• Fat Boys – The Best of the Fat Boys: While technically there’s nothing wrong with this greatest hits package, it’s a little light on tracks from the first two albums and contains all the group’s novelty tracks including “The Twist,” “Wipeout,” and “Are You Ready For Freddy.” Plus, there’s just so much of the Human Beat Box my wife can handle on a road trip.
  • Weird Al – Greatest Hits: The problem with this disc isn’t what’s on it, it’s what’s not on it. Weird Al is one of two artists (along with the Beastie Boys) of which I have purchased every single studio release. I’ve converted them all to mp3 and have them all stored on my phone. Limiting Al to only ten tracks (even if they include classics like “Dare to Be Stupid” and “One More Minute“) isn’t just a crime… it’s WEIRD.
  • Def Leppard – Vault (Greatest Hits): The problem with Def Leppard is that I like the earlier stuff and not the later stuff. “Photograph,” “High and Dry,” “Foolin’” and even “Rock of Ages” are still classics, but by the time the band dips into “Animal” and pouring sugar on each other, they lose me. I’d rather just bring along the first two albums.
  • Rod Stewart – Greatest Hits: Nothing bad to say about this one. If my CD wallet held 25 discs, this one would have made the cut.
  • Public Enemy – The Best of Public Enemy: Another album with very little fat on the bone. In 11 tracks, PE takes listeners from “Welcome to the Terrordome” and ends with “Bring Tha Noize,” with all the band’s best classics in between. Like the Fat Boys, the only reason it’s not on in the virtual CD wallet is because my wife can’t take me shouting “Fight the Power” over and over on long stretches of highway. I have the first four or five PE albums on my phone at all times and will have played something from each of them by the time I get to Arizona.

    That’s the end of my list! What other greatest hits albums should have made the list, and which ones shouldn’t have?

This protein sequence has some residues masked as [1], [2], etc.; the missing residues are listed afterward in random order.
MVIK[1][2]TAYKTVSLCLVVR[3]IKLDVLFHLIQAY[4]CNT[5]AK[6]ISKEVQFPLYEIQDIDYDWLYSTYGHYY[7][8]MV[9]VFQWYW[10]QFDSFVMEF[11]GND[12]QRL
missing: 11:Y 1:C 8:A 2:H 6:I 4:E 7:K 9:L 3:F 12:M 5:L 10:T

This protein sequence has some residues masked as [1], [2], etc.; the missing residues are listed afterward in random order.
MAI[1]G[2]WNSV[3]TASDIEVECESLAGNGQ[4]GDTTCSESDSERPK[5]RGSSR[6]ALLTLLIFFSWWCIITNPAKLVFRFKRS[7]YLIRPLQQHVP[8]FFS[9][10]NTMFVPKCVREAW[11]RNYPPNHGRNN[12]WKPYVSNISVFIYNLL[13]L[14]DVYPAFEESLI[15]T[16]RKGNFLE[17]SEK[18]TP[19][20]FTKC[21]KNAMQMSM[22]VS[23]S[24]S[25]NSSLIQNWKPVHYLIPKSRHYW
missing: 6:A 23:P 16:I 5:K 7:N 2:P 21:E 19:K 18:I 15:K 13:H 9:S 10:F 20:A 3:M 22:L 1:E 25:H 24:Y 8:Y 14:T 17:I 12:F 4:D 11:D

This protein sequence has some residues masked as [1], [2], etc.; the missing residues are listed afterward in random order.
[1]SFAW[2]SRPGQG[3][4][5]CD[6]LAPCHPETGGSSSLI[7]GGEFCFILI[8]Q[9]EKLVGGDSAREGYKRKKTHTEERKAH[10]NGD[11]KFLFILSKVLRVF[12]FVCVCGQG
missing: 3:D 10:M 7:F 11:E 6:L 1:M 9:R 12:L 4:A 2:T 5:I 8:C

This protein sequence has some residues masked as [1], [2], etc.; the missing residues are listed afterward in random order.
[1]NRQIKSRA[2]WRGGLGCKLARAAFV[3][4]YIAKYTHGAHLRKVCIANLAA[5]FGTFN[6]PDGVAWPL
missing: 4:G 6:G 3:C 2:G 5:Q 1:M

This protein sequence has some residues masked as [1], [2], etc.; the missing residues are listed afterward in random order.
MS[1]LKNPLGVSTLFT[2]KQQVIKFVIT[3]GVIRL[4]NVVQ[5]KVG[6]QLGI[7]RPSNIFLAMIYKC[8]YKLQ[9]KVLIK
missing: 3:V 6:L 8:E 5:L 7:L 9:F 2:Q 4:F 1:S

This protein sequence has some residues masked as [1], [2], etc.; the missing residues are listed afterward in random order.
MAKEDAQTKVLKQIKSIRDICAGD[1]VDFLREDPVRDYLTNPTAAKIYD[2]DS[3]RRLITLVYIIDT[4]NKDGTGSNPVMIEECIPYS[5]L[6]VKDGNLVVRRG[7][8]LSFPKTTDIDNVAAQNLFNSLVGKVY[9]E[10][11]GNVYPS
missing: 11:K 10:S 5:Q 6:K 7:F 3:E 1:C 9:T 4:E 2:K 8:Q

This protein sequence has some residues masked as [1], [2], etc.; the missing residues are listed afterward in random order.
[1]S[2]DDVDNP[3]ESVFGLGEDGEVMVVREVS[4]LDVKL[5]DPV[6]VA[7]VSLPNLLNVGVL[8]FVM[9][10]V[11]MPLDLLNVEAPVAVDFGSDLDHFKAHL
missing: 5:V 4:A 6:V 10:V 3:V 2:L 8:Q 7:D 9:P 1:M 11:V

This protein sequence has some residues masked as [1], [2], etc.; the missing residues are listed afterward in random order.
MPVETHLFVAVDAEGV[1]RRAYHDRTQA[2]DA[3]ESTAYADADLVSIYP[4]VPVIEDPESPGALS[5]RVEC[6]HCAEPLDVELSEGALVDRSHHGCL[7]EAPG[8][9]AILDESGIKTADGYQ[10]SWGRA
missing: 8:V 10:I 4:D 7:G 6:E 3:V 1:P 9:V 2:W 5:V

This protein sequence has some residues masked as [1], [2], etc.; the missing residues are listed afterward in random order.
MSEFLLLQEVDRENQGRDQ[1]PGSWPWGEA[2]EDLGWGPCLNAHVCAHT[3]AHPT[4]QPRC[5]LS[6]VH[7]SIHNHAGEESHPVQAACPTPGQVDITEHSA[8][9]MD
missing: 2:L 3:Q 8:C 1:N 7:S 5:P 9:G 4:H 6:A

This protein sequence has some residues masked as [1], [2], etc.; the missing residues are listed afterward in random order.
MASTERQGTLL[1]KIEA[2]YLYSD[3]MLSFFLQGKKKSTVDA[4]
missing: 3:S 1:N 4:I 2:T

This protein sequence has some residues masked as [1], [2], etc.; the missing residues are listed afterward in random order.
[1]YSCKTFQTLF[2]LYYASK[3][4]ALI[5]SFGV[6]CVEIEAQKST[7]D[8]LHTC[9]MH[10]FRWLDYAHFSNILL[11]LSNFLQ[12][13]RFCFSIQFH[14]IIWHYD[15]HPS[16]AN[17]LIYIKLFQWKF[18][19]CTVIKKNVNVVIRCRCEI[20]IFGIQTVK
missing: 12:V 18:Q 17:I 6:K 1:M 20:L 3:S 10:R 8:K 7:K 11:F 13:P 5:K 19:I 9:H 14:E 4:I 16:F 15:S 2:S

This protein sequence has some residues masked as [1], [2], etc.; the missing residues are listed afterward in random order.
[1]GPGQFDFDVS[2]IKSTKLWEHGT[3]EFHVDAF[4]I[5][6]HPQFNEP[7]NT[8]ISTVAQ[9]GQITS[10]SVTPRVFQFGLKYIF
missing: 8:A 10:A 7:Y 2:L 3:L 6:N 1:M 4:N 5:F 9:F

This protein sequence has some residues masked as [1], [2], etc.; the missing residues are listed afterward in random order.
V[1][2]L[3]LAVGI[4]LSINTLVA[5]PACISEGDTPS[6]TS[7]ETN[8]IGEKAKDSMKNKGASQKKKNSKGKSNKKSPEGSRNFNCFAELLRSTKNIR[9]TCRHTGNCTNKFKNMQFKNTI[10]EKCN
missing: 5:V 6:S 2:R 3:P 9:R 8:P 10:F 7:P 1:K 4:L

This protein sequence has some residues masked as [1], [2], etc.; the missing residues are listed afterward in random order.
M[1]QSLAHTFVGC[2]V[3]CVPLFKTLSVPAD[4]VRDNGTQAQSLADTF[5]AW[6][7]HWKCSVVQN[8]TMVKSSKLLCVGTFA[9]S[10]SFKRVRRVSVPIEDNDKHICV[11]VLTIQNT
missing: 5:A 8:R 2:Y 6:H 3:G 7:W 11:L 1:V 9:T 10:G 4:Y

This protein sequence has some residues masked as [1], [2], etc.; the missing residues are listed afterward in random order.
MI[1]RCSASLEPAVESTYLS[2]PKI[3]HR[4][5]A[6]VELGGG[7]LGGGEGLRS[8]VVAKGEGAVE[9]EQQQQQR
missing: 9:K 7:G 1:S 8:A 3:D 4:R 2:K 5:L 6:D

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  • 3 comments to My 24 Greatest “Greatest Hits” CDs

    • Paul in AZ

      Since you have all their stuff, SOLID GOLD HITS by The Beastie Boys would be superfluous (but it’s a great CD). If it’s to your taste, you should find “Strictly Commercial” by Frank Zappa.

      Great list, but it’s tough when you try to fit long-tenured groups that have awesome talent (as in: how do you narrow down the Rolling Stones to 1 CD of their best stuff? Does it even exist? Same with Genesis, Jethro Tull, Led Zeppelin, etc.)

    • Joshua Risner

      I have Journey’s Greatest Hits on both casette and CD and it is painfully missing “Stone In Love” unless they have updated it recently.

    • I’m completely with you on Men at Work’s Overkill and Joe Jackson’s Steppin’ Out. They’re two great, often overlooked songs from the early 1980s.

      Regarding Don’t Stand So Close to Me ’86, I understand it came out of The Police’s final recording session. They weren’t getting along, or at least Andy and Stewart weren’t getting along with Sting, and all they managed to record was the revised version of that song and they argued about that. Andy and Stewart said it was too slow and Sting said it wasn’t slow enough. The original, of course, is a classic.

      Maybe the problem with so much of Sting’s solo work is that he doesn’t have Andy and Stewart there to speed the song up.